Look Good For Life: The Science Behind Maintaining Youthful Skin
Aging is an inevitable part of life, and while it brings wisdom and experience, it also entails changes to our skin that many of us would
rather avoid. However, there’s more to maintaining youthful skin than just serums and anti-aging creams. To fully understand the aging process, it is important to look beyond the visual aesthetics and understand the science behind it all.
The Skin: The Body’s Largest Organ
Before exploring the science behind aging, it’s important to appreciate the complexity of the skin. Comprising three main layers – the
epidermis, the dermis, and the hypodermis – the skin is more elaborate than you may initially think! The epidermis is the outermost layer of our skin and acts as a protective layer against the environment, often battling harmful elements likeUV rays and pollution.
The epidermis is also responsible for retaining moisture and hydration. Beneath the epidermis lies the dermis, where collagen production
takes place. The dermis contains cells known as fibroblasts, which are in charge of producing elastic fibers and collagen. Also within the dermis lies the extracellular matrix, which is made up of collagens and other proteins that keep your skin supple and plump.
Collagen and Elastin: The Youthful Elixirs
At the core of youthful skin lies collagen, an important protein responsible for your skin’s strength and firmness. When you’re young,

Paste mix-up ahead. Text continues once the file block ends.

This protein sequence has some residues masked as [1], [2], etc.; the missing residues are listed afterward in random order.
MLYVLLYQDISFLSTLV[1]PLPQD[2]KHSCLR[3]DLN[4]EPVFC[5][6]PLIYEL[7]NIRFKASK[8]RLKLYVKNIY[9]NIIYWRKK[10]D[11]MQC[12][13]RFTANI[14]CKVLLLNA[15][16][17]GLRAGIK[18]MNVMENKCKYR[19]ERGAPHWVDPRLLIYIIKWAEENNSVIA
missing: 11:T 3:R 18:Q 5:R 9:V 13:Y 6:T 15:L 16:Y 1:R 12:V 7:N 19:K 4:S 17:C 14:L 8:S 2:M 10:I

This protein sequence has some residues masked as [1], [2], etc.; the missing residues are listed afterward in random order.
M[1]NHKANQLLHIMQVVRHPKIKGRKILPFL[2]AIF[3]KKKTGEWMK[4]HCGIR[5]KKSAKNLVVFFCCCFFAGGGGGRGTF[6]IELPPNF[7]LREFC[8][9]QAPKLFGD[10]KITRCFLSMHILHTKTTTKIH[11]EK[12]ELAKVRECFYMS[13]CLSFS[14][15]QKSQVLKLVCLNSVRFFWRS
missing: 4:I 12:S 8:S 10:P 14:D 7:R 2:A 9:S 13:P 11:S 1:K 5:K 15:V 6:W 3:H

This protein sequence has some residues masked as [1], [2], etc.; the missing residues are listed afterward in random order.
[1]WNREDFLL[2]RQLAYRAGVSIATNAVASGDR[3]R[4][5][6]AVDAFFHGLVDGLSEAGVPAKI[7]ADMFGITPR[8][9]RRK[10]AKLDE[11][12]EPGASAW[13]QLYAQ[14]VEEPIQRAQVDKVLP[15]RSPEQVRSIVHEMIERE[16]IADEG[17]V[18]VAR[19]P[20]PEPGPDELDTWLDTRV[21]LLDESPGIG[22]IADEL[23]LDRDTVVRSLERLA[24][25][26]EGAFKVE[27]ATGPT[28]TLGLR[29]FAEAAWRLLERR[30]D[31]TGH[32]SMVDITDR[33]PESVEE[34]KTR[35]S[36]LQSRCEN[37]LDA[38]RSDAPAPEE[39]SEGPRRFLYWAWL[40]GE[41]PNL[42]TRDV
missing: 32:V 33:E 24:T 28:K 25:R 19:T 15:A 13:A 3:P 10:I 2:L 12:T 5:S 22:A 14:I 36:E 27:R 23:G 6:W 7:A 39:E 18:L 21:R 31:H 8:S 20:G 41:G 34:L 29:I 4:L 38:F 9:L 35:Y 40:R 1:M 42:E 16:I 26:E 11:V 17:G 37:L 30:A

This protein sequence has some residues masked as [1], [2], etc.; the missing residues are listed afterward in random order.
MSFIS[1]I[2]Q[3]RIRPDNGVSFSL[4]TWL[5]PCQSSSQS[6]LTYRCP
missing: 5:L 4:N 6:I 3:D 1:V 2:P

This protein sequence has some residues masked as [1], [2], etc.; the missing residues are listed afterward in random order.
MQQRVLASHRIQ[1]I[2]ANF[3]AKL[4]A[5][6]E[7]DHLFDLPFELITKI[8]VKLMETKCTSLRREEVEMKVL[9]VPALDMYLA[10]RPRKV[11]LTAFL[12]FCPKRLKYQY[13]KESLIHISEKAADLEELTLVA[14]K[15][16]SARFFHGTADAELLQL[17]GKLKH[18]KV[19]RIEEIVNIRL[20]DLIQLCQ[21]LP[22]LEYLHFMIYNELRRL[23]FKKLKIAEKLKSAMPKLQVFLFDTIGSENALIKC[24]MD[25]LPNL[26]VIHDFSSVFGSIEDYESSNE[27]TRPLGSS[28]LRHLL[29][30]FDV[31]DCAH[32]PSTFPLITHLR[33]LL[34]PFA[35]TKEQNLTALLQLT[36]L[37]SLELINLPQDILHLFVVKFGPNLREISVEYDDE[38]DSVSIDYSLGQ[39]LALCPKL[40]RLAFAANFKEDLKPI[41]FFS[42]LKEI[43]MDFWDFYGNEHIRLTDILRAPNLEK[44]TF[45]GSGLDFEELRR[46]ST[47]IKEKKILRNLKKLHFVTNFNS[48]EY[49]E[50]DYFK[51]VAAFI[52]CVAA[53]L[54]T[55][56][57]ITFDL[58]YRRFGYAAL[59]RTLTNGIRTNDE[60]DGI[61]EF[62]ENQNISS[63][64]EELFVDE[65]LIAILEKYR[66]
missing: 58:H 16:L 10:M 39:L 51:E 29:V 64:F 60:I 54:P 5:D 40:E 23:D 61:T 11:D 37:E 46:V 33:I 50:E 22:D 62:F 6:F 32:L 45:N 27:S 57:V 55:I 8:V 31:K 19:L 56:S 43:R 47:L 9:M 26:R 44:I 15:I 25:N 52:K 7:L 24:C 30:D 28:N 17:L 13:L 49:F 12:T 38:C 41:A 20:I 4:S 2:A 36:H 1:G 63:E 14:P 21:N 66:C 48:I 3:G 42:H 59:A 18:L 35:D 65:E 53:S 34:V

collagen production is at its peak, keeping your skin smooth and supple. Similar in importance is the protein elastin, which gives your
skin its structure, elasticity, and bounce. Unfortunately, as time goes on, collagen production after age 30 drops staggeringly without
stimulation and our elastin levels decrease. (Enter: dreaded wrinkles and sagging skin.)
The Aging Process: A Scientific Perspective
Now that you know more about the skin’s anatomy, let’s delve into the aging process itself. Aging occurs due to a combination of intrinsic and extrinsic factors. Intrinsic aging is genetically determined and begins in our mid-20s. Variations in genetic background account for the different rates at which individuals age, including aspects such as cellular turnover rate. Extrinsic factors accelerate aging of the skin, these include UV exposure, pollution, poor nutrition, lack of hydration, smoking, and stress. Over time, exposure to these environmental elements and lifestyle choices ultimately damage collagen and elastin